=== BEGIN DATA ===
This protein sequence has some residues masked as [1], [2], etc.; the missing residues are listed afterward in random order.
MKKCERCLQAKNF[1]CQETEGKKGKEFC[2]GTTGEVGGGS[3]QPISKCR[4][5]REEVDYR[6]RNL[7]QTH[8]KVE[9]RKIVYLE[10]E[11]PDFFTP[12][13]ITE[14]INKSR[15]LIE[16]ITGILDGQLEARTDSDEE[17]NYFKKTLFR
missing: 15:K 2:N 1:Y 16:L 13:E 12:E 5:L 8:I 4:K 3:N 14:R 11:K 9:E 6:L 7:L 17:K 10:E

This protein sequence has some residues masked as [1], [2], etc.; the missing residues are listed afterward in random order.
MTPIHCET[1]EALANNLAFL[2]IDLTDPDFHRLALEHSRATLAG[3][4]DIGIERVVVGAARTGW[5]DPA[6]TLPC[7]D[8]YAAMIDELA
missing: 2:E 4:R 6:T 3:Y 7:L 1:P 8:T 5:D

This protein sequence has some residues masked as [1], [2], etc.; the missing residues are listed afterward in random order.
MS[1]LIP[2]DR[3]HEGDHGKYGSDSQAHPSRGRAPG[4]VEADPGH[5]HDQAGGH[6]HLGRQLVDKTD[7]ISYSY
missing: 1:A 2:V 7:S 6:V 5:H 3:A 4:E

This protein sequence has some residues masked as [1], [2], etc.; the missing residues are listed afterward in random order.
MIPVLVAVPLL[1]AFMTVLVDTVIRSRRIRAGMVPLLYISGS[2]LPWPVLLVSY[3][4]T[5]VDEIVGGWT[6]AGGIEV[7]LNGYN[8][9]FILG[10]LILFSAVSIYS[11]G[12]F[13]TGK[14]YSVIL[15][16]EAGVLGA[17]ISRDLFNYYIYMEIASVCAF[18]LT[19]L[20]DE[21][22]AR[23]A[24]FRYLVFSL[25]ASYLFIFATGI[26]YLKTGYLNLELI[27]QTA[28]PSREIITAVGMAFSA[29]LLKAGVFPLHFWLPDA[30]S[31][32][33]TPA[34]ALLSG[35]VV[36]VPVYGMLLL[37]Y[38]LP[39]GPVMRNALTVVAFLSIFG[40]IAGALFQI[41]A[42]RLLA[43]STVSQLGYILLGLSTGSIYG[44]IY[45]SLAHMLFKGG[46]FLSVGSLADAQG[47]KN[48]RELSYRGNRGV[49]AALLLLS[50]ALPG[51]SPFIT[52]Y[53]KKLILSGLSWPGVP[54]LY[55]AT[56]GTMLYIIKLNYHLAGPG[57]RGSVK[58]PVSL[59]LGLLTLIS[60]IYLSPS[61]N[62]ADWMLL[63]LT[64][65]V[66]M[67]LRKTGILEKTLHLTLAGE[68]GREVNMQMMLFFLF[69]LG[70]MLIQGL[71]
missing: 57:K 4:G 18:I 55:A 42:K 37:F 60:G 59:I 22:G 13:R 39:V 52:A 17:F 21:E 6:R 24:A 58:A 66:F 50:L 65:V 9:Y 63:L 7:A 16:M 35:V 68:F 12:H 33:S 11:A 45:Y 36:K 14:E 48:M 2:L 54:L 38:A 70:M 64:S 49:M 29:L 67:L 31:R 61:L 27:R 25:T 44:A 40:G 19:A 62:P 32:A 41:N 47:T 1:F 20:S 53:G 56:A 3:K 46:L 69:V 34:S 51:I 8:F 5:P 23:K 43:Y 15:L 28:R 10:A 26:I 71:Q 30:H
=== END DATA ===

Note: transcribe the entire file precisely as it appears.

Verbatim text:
This protein sequence has some residues masked as [1], [2], etc.; the missing residues are listed afterward in random order.
MKKCERCLQAKNF[1]CQETEGKKGKEFC[2]GTTGEVGGGS[3]QPISKCR[4][5]REEVDYR[6]RNL[7]QTH[8]KVE[9]RKIVYLE[10]E[11]PDFFTP[12][13]ITE[14]INKSR[15]LIE[16]ITGILDGQLEARTDSDEE[17]NYFKKTLFR
missing: 15:K 2:N 1:Y 16:L 13:E 12:E 5:L 8:I 4:K 3:N 14:R 11:K 9:E 6:L 7:L 17:K 10:E

This protein sequence has some residues masked as [1], [2], etc.; the missing residues are listed afterward in random order.
MTPIHCET[1]EALANNLAFL[2]IDLTDPDFHRLALEHSRATLAG[3][4]DIGIERVVVGAARTGW[5]DPA[6]TLPC[7]D[8]YAAMIDELA
missing: 2:E 4:R 6:T 3:Y 7:L 1:P 8:T 5:D

This protein sequence has some residues masked as [1], [2], etc.; the missing residues are listed afterward in random order.
MS[1]LIP[2]DR[3]HEGDHGKYGSDSQAHPSRGRAPG[4]VEADPGH[5]HDQAGGH[6]HLGRQLVDKTD[7]ISYSY
missing: 1:A 2:V 7:S 6:V 5:H 3:A 4:E

This protein sequence has some residues masked as [1], [2], etc.; the missing residues are listed afterward in random order.
MIPVLVAVPLL[1]AFMTVLVDTVIRSRRIRAGMVPLLYISGS[2]LPWPVLLVSY[3][4]T[5]VDEIVGGWT[6]AGGIEV[7]LNGYN[8][9]FILG[10]LILFSAVSIYS[11]G[12]F[13]TGK[14]YSVIL[15][16]EAGVLGA[17]ISRDLFNYYIYMEIASVCAF[18]LT[19]L[20]DE[21][22]AR[23]A[24]FRYLVFSL[25]ASYLFIFATGI[26]YLKTGYLNLELI[27]QTA[28]PSREIITAVGMAFSA[29]LLKAGVFPLHFWLPDA[30]S[31][32][33]TPA[34]ALLSG[35]VV[36]VPVYGMLLL[37]Y[38]LP[39]GPVMRNALTVVAFLSIFG[40]IAGALFQI[41]A[42]RLLA[43]STVSQLGYILLGLSTGSIYG[44]IY[45]SLAHMLFKGG[46]FLSVGSLADAQG[47]KN[48]RELSYRGNRGV[49]AALLLLS[50]ALPG[51]SPFIT[52]Y[53]KKLILSGLSWPGVP[54]LY[55]AT[56]GTMLYIIKLNYHLAGPG[57]RGSVK[58]PVSL[59]LGLLTLIS[60]IYLSPS[61]N[62]ADWMLL[63]LT[64][65]V[66]M[67]LRKTGILEKTLHLTLAGE[68]GREVNMQMMLFFLF[69]LG[70]MLIQGL[71]
missing: 57:K 4:G 18:I 55:A 42:K 37:F 60:G 59:I 22:G 13:R 39:V 52:A 17:F 21:E 6:R 24:A 58:A 66:F 50:L 65:V 9:Y 63:L 7:A 16:M 35:V 68:F 12:H 33:S 11:A 45:Y 36:K 14:E 48:M 2:L 54:L 38:A 70:M 64:S 49:M 29:L 67:L 31:R 61:L 27:R 25:T 44:A 40:G 19:A 62:P 32:A 41:N 47:T 1:F 20:S 53:G 56:A 3:K 46:L 69:V 34:S 51:I 8:F 5:P 23:K 43:Y 15:L 28:R 10:A 26:I 71:Q 30:H